25 Blues Slide Guitar Songs You Must Hear
Slide guitar – it’s sweet, it’s gritty, it’s sensual, it reaches right inside and grabs your innards. In the hands of an expert exponent, it’s a thing of wonder. And it’s got a long tradition in the history of the blues, reaching back to Charlie Patton, Blind Willie McTell, Blind Willie Johnson and Robert Johnson, when those glissando and vibrato notes were squeezed out by a penknife or a broken bottle neck caressing or, at times, attacking the guitar strings. It was the sound of the slide guitar that first alerted W.C. Handy to the blues when he heard the solitary guitar player on the station in Tutweiler, Mississippi in 1903 – “The effect,” he said, “was unforgettable.”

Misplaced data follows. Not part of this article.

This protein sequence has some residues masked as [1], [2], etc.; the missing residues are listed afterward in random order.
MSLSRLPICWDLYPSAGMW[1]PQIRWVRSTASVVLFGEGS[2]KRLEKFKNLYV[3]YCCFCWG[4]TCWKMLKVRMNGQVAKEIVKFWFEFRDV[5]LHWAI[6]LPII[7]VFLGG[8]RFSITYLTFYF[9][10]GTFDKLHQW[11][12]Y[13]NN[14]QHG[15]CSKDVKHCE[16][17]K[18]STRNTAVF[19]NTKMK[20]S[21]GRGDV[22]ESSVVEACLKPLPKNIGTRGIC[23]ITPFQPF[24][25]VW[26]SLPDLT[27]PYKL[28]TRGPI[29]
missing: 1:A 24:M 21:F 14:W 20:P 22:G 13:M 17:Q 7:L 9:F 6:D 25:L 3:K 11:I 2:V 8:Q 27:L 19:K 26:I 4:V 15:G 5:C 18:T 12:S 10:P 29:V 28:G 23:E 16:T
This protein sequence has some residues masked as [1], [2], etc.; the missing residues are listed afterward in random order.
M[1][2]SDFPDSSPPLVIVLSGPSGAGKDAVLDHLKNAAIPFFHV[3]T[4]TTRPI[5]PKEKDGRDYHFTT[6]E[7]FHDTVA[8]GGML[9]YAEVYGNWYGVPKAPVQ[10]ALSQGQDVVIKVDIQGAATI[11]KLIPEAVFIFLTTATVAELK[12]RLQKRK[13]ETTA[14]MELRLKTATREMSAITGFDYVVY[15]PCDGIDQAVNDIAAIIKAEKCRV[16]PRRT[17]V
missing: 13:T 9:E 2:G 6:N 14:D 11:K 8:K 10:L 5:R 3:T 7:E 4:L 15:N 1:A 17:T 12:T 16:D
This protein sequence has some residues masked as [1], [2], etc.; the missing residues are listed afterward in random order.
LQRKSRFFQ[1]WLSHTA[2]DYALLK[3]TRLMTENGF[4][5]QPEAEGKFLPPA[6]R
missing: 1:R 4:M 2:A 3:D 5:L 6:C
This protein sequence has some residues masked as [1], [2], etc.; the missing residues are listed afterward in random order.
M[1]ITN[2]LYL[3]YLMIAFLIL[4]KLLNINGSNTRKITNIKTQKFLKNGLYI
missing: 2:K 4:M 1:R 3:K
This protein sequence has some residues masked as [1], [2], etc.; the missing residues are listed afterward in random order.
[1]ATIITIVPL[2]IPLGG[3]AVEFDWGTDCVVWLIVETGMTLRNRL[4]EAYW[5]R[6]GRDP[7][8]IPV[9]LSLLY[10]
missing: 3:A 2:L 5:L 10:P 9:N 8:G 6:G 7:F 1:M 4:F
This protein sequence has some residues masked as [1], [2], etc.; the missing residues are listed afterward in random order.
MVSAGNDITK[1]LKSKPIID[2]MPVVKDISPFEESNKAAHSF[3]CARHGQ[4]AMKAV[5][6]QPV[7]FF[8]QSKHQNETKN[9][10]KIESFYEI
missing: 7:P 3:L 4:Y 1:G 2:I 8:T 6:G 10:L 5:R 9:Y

We’ve chosen 25 terrific blues songs that feature slide guitar, from Willie Johnson to Derek Trucks. They’re in chronological order so there’s no attempt here to judge these against each other. They’re just here for you to explore and enjoy – I hope they give you as much pleasure as I had in researching, choosing and listening to them. (actually 25 has become 26!!)
Blind Willie Johnson: Dark was the Night, Cold Was the Ground (1927)
Willie Johnson’s slide playing is widely admired. Ry Cooder said, “Blind Willie Johnson had great dexterity, because he could play all of these sparking little melody lines. He had fabulous syncopation; he could keep his thumb going really strong. He’s so good – I mean, he’s just so good.” Eric Clapton’s view was that Johnson’s slide work on It’s Nobody’s Fault But Mine was “probably the finest slide guitar playing you’ll ever hear.” So there’s a number of songs we could have chosen. We’ve gone with Dark was the Night, where Johnson’s exquisite slide playing takes you right into the agony of the Garden of Gethsemane, negating the need for sung lyrics, and is just augmented by Johnson’s moaning. [Check out our post about Willie Johnson here.]
Blind Willie McTell: Mama ‘Taint Long Fo’ Day (1928)